Walker Percy Writing Styles in Lancelot

This Study Guide consists of approximately 30 pages of chapter summaries, quotes, character analysis, themes, and more - everything you need to sharpen your knowledge of Lancelot.
This section contains 1,102 words
(approx. 3 pages at 400 words per page)

Point of View

The point of view of this novel is first person. The novel is written as though Lancelot, the main character, is having daily conversations with a priest-psychiatrist who happens to be a good friend of Lancelot's from his childhood. The conversations revolve around a crime that took place at Lancelot's home and that he is now accused of committing. Lancelot is in a mental institution in New Orleans and has up to this point refused to speak to anyone or to leave his room except when forced to attend a meeting with his psychiatrist or to go to group counseling sessions. Lancelot chooses only to speak to this one person, a friend whom upon seeing him again helped Lancelot recall the events that led to him being locked in this place.

The point of view of this novel is unique in that it is not a typical first person narration. This point of view is first person, but it is told through conversation rather than exposition and observationi The novel does include dialogue, but this is in the form of conversations that the narrator is recalling as he tells the story of how he happened to find himself locked in a mental institution. Telling the story in this way creates an unreliable narrator. The reader has no idea if what Lancelot is telling the reader is the truth or simply the truth as he sees it through his growing insanity. The reader cannot even be sure if Lancelot is his real name, or if the characters that populate his story really existed. In fact, the reader is not even sure if Harry, the priest-psychiatrist he is making this confession to is real.


The novel begins in a psychiatric hospital. The reader is never told the name of this hospital and even the main character questions whether or not this hospital is a private mental institution or perhaps a hospital for the criminally insane. The narrator often remarks about the things he can see outside his window of his cell, telling the reader that the hospital is most likely the Institute for Aberrant Behavior in New Orleans. As the narrator begins to tell his story, the setting changes to Belle Isle, an old plantation set on an island just outside New Orleans. This home is the Lamar family home and was left to Lancelot upon his father's death. The home has great historical significance and is often open to tourists. In fact, it is through this tourist trade that Lancelot met his second wife, who is the motive behind the crime that brought Lancelot to the mental hospital.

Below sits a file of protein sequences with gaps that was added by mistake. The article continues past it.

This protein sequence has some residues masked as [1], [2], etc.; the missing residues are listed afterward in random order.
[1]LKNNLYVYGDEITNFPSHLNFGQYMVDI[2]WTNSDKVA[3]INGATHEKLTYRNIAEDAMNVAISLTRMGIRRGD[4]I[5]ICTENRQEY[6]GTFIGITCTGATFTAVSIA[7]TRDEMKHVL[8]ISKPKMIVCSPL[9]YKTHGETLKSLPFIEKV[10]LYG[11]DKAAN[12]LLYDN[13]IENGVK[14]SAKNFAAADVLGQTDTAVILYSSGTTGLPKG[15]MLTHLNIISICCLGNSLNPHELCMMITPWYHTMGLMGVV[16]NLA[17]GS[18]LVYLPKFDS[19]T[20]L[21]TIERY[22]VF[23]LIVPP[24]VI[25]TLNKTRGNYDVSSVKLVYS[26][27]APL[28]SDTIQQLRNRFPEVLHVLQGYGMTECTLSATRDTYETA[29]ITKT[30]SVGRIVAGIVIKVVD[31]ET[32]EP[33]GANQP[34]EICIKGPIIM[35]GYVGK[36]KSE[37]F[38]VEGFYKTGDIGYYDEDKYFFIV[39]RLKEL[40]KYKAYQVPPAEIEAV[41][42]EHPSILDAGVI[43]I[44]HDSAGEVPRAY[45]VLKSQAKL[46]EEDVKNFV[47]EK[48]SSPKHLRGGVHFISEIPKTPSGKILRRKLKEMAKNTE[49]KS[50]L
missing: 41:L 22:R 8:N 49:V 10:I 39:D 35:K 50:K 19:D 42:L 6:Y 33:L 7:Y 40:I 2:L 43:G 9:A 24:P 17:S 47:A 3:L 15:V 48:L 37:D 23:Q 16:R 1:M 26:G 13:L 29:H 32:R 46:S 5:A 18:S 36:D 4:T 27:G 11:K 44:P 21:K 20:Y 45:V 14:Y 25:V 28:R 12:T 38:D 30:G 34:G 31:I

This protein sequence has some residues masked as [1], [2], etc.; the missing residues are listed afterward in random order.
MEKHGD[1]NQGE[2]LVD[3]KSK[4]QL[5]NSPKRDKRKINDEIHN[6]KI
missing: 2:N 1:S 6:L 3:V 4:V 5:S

The setting of the novel is the Deep South, a place filled with chivalry and history. The reader expects a story that reflects these traditions and discovers instead a story that seems to rebel against these traditions. Lancelot compares himself to the great knight of the round table with whom he shares his name. However, instead of being the one to betray those he loves in a torrid affair, it is the woman Lancelot loves who breaks their vows of fidelity. The tables are turned on Lancelot, on the reader as well, as Lancelot begins to plot revenge. The setting of this novel is used in a unique way to not only establish characteristics of the characters but also to serve as an ironic backdrop to the slow development of insanity within the main character.